Italian Beaches

La Maddalena Archipelago island hopping & best beaches

Cala Corsara, Spargi, SardiniaEvery time I come to Sardinia, I promise it will be my last time, but I continue returning to this island as there is yet another corner of glorious beaches that I haven’t seen. Well after La Maddalena I think I’m finally ready to take a break with Sardinia and look at the rest of the world.

La Maddalena archipelago consists 7 larger islands and is praised to have some of the most beautiful beaches in Mediterranean. It has also been a NATO base for almost 35 years (they left in 2008) and army presence is still felt through out every corner of archipelago – abandoned barracks, checkpoints, fences or military buildings constantly reminds you that they were once here. Rumors say that islanders have been heavily relying on the NATO money and haven’t done much for the tourism, well that clearly explains lack of decent hotels or apartments and dated restaurant & bar scene.

My biggest disappointment was beaches, those which you could reach by car were crowded, those which you could reach by boat  had time limited access or you were not allowed to step on the beach at all. Luckily, there is a ferry, that can take you to the main island and you can explore beaches of Palau and Costa Smeralada (read more here), when you get desperate in Maddalena.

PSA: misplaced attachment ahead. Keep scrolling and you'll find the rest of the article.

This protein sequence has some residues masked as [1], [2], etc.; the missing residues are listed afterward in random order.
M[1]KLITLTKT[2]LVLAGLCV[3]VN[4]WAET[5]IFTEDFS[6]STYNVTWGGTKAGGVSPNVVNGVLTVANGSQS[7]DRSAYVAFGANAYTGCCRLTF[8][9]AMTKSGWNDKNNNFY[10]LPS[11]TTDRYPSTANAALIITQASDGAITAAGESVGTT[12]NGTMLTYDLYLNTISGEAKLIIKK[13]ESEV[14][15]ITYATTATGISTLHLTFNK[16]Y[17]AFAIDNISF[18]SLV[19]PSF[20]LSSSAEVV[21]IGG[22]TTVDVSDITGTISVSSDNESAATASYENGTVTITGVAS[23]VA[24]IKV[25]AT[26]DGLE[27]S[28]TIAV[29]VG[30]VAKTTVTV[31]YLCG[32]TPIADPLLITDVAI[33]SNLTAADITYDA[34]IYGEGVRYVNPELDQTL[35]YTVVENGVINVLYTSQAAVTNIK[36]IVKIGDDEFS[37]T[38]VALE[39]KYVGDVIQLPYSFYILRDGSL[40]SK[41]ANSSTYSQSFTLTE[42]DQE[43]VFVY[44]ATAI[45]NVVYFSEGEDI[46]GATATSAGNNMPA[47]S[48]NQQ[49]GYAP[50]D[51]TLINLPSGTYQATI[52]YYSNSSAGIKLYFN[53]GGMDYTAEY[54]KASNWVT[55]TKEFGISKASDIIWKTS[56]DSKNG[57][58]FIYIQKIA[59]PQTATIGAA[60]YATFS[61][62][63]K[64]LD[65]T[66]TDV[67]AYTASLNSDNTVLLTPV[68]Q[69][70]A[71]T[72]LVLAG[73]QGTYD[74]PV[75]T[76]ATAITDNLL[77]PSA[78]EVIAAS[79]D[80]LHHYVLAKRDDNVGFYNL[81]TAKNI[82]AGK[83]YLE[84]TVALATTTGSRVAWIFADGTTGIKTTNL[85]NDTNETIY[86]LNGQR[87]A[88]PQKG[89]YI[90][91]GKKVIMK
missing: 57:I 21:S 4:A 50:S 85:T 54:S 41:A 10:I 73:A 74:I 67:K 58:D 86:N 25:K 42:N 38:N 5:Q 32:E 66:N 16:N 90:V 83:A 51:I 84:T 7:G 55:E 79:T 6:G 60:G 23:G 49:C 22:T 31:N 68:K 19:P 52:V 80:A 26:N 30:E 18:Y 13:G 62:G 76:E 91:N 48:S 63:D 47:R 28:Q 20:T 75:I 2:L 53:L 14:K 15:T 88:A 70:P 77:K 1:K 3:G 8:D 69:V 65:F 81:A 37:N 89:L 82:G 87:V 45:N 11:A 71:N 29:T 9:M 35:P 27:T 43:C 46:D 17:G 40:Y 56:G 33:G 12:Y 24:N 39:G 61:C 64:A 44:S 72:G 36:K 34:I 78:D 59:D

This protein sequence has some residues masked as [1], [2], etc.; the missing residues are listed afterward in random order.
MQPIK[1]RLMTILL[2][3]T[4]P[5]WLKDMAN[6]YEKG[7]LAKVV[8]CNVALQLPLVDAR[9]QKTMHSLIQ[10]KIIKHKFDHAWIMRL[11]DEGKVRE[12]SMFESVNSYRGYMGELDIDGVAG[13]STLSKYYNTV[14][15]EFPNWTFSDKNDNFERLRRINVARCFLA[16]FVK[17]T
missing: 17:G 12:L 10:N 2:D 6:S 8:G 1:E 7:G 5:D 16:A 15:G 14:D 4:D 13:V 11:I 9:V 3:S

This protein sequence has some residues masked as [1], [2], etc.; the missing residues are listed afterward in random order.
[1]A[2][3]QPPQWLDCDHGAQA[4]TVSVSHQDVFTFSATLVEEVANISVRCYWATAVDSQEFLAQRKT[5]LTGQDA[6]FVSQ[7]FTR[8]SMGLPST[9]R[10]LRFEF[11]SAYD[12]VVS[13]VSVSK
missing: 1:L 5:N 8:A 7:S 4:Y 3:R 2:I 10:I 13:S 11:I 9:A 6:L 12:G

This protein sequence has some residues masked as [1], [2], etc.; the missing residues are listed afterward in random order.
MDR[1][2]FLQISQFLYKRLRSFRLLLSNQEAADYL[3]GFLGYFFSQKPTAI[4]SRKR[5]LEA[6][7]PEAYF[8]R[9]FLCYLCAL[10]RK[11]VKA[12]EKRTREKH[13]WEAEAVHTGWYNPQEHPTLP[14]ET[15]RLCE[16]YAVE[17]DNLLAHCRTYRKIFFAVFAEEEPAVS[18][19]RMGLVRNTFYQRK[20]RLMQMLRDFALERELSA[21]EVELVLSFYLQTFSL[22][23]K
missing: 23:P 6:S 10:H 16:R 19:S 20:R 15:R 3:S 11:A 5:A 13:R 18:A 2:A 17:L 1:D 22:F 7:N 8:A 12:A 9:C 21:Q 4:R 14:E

Of course there is a brighter side of this place – some of the beaches are so gorgeous you don’t ever want to leave, so here are the great and not so great beaches of  Caprera, 3 remote islands of Santa Maria, Budelli & Spargi and main island Maddalena all straight from Sardinia.

Caprera Island

Caprera is the only island,  which is connected to the La Maddalena. Tiny bridge barely gives space for two cars to exchange, but is big enough to give you a  chance to explore it on foot, bike or car. The northern side of Caprera is quite mountainous with several tracking trails, that can take you to some of the secluded beaches (like Coticcio, Cala Napoletana accessible on foot or boat only) while the other side of the island is much flatter and has couple quite busy beaches, which you can reach by car.

Spiaggia Due Mari

Spiaggia Due Mari, is the first one on the way from Maddalena and it literary separates two seas with beach on every side. This is the only fully serviced beach on Caprera with parasol hire, trendy beach bar with horrible food, and toilet that does not work. Beach is rather average sandy beach, with too many boats parked in the bay and too much seaweed for my liking.